Thereafter, petitioner was advised of his right to apply to the Commissioner of the New York State Department of Social Services to have the report amended to correct any inaccuracies, including an amendment which would reflect that the report was unfounded. This procedure is essentially an application for an administrative review of the investigation of the allegations and conclusion of " indicated" abuse based thereon. (Social Services Law § 422  [a] [i].) Such request must be made within 90 days of advice of an " indicated" report being sent to plaintiff. Upon such a request, the agency making the " indicated" finding must be " immediately" requested to respond. Such response must be made " expeditiously" but not later then 20 working days. (Social Services Law § 422  [a] [ii].) If no credible evidence is presented upon such review the record is amended to reflect that the report of abuse is " unfounded" and the subject is promptly notified. (Social Services Law § 422  [a] [iii].)
However, in the event of a finding of the existence of some credible evidence of abuse in the record, the subject of the investigation must be immediately notified so that a fair hearing can be held. (Social Services Law § 422  [a] [iv], [v].) A fair hearing is thus automatically scheduled by the Department of Social Services in the event an " unfounded" result is not reached. The subject of such investigation need take no further steps to assure the scheduling of a fair hearing under Social Services Law § 422 (8) (b) (i). Plaintiff is correct that there is no time frame established in section 422 (8) (b) (i) for the scheduling of the fair hearing.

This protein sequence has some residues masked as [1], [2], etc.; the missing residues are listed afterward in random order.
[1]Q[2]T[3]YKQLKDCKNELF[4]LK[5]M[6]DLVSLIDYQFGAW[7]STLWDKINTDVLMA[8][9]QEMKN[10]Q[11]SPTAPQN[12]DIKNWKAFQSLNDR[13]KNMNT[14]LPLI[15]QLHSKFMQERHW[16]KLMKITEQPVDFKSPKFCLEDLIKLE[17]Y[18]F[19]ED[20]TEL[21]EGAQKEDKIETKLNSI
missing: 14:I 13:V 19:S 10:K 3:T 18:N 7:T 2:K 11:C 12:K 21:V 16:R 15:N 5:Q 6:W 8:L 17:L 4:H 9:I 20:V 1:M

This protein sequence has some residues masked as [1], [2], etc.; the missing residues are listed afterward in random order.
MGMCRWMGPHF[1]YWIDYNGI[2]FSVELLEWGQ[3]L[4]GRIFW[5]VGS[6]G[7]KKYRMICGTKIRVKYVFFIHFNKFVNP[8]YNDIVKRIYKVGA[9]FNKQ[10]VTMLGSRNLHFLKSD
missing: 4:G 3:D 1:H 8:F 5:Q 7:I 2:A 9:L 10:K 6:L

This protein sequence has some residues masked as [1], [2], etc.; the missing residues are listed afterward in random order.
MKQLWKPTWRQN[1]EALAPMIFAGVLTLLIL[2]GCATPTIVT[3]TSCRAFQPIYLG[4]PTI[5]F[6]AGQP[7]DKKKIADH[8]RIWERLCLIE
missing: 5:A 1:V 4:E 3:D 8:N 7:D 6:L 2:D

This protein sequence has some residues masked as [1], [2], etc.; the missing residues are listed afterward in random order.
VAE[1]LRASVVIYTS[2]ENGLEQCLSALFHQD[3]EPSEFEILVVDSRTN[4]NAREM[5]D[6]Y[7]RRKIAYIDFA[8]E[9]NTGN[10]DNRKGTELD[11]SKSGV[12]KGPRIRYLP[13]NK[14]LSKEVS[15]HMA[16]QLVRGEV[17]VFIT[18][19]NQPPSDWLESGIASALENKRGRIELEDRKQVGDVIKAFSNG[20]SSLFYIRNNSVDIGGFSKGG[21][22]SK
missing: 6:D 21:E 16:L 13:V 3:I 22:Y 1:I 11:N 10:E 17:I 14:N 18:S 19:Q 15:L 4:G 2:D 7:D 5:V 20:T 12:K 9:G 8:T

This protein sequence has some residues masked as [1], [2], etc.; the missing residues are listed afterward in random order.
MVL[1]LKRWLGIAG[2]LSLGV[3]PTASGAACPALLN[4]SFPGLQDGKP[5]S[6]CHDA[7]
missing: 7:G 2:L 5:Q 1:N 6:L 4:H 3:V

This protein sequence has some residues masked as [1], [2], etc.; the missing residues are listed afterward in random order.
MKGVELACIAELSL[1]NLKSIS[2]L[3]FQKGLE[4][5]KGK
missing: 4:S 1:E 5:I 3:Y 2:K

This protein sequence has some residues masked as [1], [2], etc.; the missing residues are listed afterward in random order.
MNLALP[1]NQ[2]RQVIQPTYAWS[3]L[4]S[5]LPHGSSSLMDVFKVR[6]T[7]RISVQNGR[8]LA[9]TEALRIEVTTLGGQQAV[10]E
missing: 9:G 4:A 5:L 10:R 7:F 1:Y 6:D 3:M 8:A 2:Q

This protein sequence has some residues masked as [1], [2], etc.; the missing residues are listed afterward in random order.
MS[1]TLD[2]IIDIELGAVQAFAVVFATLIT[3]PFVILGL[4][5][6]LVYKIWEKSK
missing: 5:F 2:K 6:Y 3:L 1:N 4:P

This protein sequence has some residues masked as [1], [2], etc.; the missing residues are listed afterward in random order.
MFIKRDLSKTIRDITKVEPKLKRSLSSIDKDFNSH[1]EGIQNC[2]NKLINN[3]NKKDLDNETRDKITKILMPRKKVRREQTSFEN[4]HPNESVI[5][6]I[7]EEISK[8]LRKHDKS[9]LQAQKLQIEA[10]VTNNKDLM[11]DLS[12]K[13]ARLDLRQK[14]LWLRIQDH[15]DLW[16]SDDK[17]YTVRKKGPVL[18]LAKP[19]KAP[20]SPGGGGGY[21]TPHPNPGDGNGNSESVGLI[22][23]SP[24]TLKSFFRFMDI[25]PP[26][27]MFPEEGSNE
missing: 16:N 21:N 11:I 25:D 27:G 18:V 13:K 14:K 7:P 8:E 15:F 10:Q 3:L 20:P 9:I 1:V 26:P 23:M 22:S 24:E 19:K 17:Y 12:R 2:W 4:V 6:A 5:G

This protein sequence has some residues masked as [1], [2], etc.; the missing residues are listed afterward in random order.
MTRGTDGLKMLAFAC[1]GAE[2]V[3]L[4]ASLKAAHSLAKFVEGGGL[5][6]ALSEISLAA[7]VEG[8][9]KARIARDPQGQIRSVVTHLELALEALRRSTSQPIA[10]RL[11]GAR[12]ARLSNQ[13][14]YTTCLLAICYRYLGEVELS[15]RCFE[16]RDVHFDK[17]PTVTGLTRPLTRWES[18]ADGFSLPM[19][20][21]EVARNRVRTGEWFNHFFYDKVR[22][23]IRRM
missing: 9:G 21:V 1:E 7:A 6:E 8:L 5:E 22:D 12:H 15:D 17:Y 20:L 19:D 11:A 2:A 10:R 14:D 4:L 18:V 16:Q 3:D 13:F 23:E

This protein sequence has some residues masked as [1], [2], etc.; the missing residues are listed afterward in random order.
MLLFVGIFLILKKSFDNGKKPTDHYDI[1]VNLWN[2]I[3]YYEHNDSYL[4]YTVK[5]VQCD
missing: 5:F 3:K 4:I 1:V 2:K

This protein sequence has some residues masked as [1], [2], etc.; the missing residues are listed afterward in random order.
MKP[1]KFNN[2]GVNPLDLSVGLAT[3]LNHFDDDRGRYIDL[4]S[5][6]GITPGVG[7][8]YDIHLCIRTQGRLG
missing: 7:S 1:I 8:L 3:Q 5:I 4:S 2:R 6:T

Here, petitioner sought amendment to the Register, to have his name expunged from the Register and to have a hearing. The application for full expungement was denied. It is noteworthy that the application for amendment of the report resulted in a partial amendment of the report to the extent that the inadequate guardianship allegations regarding three of his four children were changed from " indicated" to " unfounded." The inadequate guardianship allegation regarding the fourth child was left as " indicated." Since a determination not wholly favorable to petitioner was rendered, the matter was referred to the DSS Bureau of Special Hearings for a fair hearing. (Social Services Law § 422  [b] [i].) Before the fair hearing could be held, petitioner commenced the instant proceeding by order to show cause and secured a stay of the fair hearing.